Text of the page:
Think about:

  • Effective Visual Hierarchy - A View is mostly rows and columns, so hierarchy might not be the first thing that comes to mind. But it's there - left-to-right reading, column order (more important columns on the left) and relationship to the filters pane.

Read more about hierarchy: Visual hierarchy in ux design

  • Use of color - With Column Formatting and View Formatting there are real opportunities to apply a plethora of color, icon, and font treatments to your default View. Use sparingly to deliver the most impact. If every column and row is colored in, the user can feel overwhelmed instead of informed.

Coloring in rows of data delivers the most impact when its tied to a business goal and provides actionable information to your List/Library user.

Read more about this:

  • Column formatting

  • View formatting

  • The F-shaped pattern is another classic User Experience principle that directly applies to List/Library Views. The most important, most actionable columns in your default View should be on the left and sorted by what-needs-attention towards the top. If you imagine a large letter F superimposed on the page, this will help you visualize it. User Experience Researchers have used eye tracking to record this phenomenon. Users are reading left-to-right and scanning quickly to find the information they need. Does your View support this?

Read more: F-shaped pattern for reading content

Here's how this eye-tracking might apply to a View. This graphic simulates the output of eye-tracking heatmap results. Red areas are scanned more thoroughly by your user than green.

Screenshot of SharePoint View with simulated heat map

Modern List/Library Views: The Filters Pane

The Filters Pane - available in any modern View - is the underrated biggest improvement to List/Library Views in SharePoint's user interface history. By adding context-aware refiners to the View, you're empowering your users to filter down rows quickly without needing to display ten extra columns in the view.

As the Site Owner, you're doing your users a service by pinning choice and date columns to the Filters Pane, and maybe those columns from the default View. You'll need to instruct your users about the pane's existence, but if they've ever used SharePoint Search refiners or any shopping website before, they'll totally get it.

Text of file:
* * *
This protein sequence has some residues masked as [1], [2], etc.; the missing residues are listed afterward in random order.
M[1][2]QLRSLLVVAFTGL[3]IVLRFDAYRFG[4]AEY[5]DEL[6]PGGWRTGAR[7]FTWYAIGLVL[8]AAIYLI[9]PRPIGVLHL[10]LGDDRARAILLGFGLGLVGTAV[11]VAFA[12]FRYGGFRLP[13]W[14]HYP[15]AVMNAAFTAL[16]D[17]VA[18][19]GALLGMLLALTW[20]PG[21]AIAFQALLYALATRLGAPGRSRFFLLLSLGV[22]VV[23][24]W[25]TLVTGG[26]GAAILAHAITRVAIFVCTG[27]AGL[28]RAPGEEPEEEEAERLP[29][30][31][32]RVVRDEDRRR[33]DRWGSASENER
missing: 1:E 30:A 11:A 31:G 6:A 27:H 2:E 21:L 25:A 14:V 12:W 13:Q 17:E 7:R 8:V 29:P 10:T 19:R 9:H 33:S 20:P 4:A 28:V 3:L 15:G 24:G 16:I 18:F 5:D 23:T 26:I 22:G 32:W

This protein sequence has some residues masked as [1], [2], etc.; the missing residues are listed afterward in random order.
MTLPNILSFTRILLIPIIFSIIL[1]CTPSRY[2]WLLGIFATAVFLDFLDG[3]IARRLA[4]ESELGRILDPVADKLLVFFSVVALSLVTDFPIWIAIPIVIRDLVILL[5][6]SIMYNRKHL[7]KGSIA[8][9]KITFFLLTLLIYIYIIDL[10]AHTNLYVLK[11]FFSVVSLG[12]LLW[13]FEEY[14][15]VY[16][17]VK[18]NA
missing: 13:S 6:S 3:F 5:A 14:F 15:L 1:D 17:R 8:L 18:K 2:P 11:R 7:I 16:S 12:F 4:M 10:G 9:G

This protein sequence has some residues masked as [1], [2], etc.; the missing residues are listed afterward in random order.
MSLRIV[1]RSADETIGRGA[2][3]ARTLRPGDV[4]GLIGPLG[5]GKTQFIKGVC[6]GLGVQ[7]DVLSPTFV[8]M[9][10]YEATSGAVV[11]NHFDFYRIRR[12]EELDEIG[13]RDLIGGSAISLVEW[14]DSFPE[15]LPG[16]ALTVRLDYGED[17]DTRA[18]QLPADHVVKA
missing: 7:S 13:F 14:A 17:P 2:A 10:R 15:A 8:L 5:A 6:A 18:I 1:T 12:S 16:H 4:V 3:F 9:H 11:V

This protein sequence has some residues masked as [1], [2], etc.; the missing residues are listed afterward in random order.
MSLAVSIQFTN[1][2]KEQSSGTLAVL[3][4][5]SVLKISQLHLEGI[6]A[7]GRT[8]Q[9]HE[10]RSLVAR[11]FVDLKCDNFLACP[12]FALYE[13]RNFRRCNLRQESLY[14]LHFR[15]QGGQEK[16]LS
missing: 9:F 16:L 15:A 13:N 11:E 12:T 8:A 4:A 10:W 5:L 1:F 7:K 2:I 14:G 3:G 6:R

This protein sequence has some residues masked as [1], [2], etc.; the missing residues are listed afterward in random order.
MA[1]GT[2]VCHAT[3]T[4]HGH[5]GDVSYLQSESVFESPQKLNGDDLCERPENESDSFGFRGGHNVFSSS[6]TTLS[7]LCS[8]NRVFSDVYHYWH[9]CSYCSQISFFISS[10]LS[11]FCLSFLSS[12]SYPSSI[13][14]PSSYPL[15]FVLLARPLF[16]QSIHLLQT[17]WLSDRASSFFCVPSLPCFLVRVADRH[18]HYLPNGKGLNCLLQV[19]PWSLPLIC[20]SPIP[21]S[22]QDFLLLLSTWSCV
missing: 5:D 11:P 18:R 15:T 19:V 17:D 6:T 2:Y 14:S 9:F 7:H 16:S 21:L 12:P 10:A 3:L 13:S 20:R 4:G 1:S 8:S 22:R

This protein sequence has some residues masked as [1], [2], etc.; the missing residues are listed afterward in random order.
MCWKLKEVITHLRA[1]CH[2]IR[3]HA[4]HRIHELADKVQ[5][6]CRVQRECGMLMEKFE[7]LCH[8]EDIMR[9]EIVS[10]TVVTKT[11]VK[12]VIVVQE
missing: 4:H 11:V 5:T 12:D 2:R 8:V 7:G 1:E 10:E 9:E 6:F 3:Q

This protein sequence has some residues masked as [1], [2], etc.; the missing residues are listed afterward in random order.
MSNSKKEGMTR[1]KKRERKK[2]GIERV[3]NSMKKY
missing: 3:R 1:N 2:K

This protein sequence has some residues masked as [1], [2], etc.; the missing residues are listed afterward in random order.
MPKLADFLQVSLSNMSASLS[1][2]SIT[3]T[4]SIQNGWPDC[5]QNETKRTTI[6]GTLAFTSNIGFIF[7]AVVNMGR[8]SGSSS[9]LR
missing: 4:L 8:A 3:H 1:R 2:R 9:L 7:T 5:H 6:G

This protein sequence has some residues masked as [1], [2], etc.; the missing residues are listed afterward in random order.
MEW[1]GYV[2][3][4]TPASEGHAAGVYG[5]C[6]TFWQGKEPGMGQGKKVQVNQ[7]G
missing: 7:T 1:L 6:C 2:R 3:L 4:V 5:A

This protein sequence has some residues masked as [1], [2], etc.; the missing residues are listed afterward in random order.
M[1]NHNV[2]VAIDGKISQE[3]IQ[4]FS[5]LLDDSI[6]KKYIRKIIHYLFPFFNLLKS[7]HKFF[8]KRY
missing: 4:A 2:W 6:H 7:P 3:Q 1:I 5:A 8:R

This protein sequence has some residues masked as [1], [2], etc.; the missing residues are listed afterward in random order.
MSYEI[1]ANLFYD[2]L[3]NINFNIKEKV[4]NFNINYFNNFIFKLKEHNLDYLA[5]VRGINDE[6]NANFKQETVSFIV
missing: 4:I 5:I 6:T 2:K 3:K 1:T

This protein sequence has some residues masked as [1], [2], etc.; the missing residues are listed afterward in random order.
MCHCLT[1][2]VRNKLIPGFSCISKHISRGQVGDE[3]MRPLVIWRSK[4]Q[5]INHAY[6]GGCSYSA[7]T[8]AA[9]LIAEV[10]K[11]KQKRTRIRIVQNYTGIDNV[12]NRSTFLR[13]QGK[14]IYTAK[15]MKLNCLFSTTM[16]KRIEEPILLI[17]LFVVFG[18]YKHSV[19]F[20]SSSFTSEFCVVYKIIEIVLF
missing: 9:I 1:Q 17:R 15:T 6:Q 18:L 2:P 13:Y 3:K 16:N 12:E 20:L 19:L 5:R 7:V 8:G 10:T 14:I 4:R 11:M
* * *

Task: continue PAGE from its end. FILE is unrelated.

General and usually-correct default View strategies

Sometimes little-to-no UX research will be done, and sometimes you won't know how or where your List/Library will be used. These tips will help you establish a good default View that applies in most cases:

  • Title column on the left side of the view (same with Name, if it's a Library). Maybe the most left you can, but not in the middle or the right. Give users a target to click on where they're looking.

  • In a browser, zero percent of users want to scroll horizontally even though it's super easy to three-finger horizontal swipe on your brand-new state-of-the-art developer-grade laptop track pad. Use the Filters Pane instead. Or create a secondary View that shows more columns.

  • In a Modern View, Item Count (Pagination) is often ignored in favor of infinite scrolling. This comes at performance tradeoff at your user's expense. Additional rows are loaded and rendered dynamically as the user scrolls. Displaying fewer columns in your View can increase perceived scrolling speed. Smooth scrolling is what your users want in a View. Let the filters pane work for you.

  • Sort Modified date descending and display the Modified date column. This provides the context of freshness for a given List/Library's View. In many cases, the user's needs to act on the most recent item in the list, like approving a travel expense or reviewing a document update.

  • Default view probably doesn't need a Group-By because it makes sorting/filtering weird. Easy for the user to lose context to where they are in the View, especially in Modern. Advise against Folders and Group-By together in nearly all cases.

  • Display 1 or 2 extra metadata columns for the default View but more than that may be a higher cognitive load than what your users can handle. And more columns could lead to horizontal scrolling.

  • You almost never need a Multiline column in a default View as it breaks up the flow of rows in your list by adding different heights of text. This can slow down your user's reading/scanning of content in the View.

Principal author:

Patrick M. Doran